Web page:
Last month, experts from European Space Agency’s (ESA) Space Situational Awareness (SSA) program and Europe’s national disaster response organizations met for a two-day exercise on what to do if an asteroid is ever found to be heading our way. The exercise considered the threat from an imaginary, but plausible, asteroid, initially thought to range in size from twelve meters to thirty-eight meters — spanning roughly the range between the 2013 Chelyabinsk airburst and the 1908 Tunguska event — and travelling at 12.5 km/s. Teams were challenged to decide what should happen at five critical points in time, focused on 30, 26, 5, and 3 days before and one hour after impact.

  • Cyberattacks2008 Turkish oil pipeline explosion may have been Stuxnet precursor

    The August 2008 Baku-Tbilisi-Ceyhan (BTC) oil pipeline explosion in Refahiye, eastern Turkey, was ruled at the time to be an accident resulting from a mechanical failure, which itself was a result of an oversight by Turkish government’s supervisors. Western intelligence services concluded that the explosion was the result of a cyberattack. According to people familiar with an investigation of the incident, hackers had infiltrate the pipeline’s surveillance systems and valve stations, and super-pressurized the crude oil in the pipeline, causing the explosion.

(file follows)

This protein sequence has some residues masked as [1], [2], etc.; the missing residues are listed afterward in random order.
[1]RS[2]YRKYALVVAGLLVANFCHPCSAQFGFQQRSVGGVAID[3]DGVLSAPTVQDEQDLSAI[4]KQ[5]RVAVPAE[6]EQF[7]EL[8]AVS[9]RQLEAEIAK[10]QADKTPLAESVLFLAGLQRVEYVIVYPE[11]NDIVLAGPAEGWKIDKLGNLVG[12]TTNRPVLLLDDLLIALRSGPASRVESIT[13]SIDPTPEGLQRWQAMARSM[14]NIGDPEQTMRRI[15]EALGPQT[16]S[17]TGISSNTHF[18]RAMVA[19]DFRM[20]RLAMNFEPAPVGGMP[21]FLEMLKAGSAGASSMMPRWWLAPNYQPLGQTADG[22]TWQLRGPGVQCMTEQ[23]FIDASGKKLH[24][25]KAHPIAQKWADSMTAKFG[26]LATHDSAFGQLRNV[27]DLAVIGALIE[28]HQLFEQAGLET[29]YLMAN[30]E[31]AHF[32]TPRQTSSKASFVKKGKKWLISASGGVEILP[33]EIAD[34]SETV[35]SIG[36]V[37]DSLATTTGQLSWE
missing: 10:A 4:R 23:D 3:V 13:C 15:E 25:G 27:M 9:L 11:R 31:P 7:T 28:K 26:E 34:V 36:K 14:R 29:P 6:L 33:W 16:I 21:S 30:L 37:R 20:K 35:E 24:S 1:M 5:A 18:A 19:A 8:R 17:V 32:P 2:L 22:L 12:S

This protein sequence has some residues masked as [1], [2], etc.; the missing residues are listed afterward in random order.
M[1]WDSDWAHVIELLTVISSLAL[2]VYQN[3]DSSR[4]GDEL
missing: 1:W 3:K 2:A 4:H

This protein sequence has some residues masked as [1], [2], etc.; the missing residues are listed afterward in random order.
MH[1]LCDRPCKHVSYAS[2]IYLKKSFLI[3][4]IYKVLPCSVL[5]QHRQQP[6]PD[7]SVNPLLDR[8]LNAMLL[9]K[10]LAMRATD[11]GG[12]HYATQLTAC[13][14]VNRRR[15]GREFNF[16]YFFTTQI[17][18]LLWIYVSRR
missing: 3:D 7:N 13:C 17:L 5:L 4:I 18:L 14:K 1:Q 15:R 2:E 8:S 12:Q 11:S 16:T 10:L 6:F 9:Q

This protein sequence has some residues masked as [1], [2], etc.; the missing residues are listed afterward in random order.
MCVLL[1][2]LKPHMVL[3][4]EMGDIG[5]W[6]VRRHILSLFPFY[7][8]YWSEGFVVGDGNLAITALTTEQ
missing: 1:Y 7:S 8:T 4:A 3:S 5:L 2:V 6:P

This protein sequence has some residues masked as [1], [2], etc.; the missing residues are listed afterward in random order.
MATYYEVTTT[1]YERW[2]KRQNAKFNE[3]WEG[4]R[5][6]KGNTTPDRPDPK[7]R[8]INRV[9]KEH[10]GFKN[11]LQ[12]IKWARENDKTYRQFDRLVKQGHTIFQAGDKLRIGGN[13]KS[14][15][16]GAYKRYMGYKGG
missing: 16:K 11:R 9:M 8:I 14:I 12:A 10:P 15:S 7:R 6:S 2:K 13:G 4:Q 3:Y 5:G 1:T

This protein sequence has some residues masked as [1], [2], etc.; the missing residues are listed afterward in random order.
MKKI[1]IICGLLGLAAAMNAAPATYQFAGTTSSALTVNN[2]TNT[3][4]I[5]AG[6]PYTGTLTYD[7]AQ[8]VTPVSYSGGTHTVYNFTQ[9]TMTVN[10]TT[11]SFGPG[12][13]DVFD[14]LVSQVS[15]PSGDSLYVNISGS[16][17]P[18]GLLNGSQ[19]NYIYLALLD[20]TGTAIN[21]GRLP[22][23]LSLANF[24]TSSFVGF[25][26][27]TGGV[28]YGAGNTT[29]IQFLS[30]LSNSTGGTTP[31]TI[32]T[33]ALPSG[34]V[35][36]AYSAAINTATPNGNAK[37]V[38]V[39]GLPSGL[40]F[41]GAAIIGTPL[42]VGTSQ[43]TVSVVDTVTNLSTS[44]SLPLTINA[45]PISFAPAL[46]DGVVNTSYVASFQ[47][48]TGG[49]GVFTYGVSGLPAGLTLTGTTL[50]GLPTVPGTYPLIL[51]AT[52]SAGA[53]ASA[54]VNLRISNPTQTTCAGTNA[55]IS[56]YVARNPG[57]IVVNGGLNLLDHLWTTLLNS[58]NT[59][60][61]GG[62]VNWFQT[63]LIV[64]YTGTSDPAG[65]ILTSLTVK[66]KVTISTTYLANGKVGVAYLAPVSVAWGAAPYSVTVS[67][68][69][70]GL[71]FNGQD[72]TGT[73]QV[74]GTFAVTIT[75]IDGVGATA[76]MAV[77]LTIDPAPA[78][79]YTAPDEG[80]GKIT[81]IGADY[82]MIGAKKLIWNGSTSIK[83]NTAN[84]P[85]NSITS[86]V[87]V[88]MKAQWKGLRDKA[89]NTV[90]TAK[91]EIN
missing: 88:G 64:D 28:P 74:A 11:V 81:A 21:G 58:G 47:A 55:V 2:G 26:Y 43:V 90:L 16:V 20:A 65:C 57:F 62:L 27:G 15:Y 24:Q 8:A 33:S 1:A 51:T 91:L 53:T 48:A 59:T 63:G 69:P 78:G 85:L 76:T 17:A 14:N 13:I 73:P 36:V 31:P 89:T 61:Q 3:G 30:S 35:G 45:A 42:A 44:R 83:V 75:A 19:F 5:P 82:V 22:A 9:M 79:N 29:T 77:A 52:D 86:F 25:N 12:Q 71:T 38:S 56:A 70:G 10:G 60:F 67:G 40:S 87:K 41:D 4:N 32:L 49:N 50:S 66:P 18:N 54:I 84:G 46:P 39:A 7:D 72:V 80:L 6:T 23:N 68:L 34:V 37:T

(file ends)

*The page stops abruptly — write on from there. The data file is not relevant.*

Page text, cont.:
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  • Flood protectionBetter defense barriers and technologies for better protection against floods

    Hurricanes are devastating. Aside from the high, sustained wind speeds, they usually bring with them heavy rain, which can quickly lead to the breaching of flood defenses in susceptible areas. Now, U.S. and U.K. researchers have reviewed hurricane flood defense barriers and technologies with a view to helping engineers find improved designs.